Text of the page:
The pressure exerted by the vapors in equilibrium with liquid at a particular temperature is called a vapor pressure of the liquid at that temperature.
This law explains the effect of pressure on the solubility of a gas in a liquid.
It states that “The mass of a gas dissolved in a given mass of a solvent, at a given temperature, is directly proportional to the pressure of the gas above the solvent”.
Explanation: If ‘m’ is the mass of the gas dissolved in the solvent and ‘p’ is the pressure of the gas above the solvent then m α p i.e. m = kP
Effect Of Increase in Temperature on Solubility of Gas (Carbon dioxide) in Liquid (Water):
Gas molecules are always in the state of random motion. When gas is dissolved in water, the randomness of molecules decreases.
Thus the kinetic energy of the molecules of the gas after dissolving in liquid decreases.
This decrease in kinetic energy results in the evolution of heat. Thus dissolution of a gas in a liquid is an exothermic process.
By Le-Chatelier’s principle, if we increase the temperature, then the reaction proceeds in a direction to decrease the temperature. Hence the backward reaction is favoured. Hence the increase in the temperature of exothermic reaction decreases the rate of reaction.
Hence the solubility of a gas in water decreases with increase in temperature
Characteristics of Physical Equilibrium:
In the case of Liquid Gas equilibrium, the vapour pressure of the liquid is constant at equilibrium at a particular temperature.
For Solid Liquid equilibrium, there is only one temperature at which the two phases can co-exist at a particular pressure. This temperature is known as the melting point of the solid or freezing point of the liquid.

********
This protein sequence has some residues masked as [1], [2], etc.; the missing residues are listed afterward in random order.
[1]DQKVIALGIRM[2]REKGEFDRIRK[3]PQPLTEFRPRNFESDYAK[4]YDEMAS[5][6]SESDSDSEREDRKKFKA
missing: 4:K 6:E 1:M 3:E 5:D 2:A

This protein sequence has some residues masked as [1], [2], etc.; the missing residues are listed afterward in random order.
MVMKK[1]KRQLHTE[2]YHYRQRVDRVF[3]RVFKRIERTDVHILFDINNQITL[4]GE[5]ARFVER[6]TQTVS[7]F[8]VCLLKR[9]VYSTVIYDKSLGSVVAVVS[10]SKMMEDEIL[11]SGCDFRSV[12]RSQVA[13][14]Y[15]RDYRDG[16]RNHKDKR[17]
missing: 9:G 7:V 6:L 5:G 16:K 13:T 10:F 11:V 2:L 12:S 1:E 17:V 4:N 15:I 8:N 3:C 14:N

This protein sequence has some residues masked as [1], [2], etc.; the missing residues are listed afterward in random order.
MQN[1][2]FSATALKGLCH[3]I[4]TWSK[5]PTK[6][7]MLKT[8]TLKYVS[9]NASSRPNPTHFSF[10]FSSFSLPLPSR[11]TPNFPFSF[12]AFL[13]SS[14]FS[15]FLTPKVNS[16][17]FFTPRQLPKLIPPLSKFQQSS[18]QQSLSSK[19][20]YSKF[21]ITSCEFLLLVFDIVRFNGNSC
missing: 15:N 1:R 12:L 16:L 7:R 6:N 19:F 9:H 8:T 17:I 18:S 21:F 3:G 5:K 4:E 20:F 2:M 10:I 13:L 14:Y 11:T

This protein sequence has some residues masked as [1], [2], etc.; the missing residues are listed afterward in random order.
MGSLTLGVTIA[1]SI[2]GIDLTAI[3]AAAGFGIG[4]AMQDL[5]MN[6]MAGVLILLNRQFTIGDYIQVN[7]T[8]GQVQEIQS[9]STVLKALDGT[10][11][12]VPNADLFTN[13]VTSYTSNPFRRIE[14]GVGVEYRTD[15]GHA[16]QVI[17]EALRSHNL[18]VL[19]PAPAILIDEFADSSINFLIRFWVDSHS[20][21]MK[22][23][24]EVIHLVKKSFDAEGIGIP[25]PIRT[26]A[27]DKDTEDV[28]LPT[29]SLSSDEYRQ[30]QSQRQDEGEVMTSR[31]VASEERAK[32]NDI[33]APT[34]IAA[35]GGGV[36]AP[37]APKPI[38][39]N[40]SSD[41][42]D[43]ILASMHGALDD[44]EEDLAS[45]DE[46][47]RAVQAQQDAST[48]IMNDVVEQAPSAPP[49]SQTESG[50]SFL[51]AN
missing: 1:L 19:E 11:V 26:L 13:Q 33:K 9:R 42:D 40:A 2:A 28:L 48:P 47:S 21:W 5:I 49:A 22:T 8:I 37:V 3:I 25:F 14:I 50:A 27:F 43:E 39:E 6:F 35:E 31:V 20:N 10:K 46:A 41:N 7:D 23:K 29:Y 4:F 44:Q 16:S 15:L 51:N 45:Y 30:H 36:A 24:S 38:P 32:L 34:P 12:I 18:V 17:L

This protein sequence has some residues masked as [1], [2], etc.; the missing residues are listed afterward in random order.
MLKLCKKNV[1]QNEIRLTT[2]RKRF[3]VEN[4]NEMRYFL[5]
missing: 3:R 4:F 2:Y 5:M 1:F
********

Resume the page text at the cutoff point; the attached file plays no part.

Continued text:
For dissolution of solids in liquids, the solubility is constant at a given temperature.
For dissolution of gases in liquids, the concentration of a gas in a liquid, at a given temperature is directly proportional to the pressure of the gas over the liquid.
At physical equilibrium, the measurable properties of the system become constant.
At physical equilibrium, there is a dynamic balance between the two opposite processes.
The equilibrium is attained only in a system which cannot gain matter from the surroundings or lose matter to the surroundings. i.e. the system should be a closed system.
When the equilibrium is attained, there exists an expression involving the concentration of substances involved in equilibrium which reaches a constant value at a given temperature. For dissolution of carbon dioxide in water, following expression has a constant value.
The magnitude of the constant value of the concentration-related expression indicates the extent to which the process proceeds before reaching equilibrium. In above expression if the value of the ratio is higher then the numerator should be greater, hence more carbon dioxide gas is dissolved in water.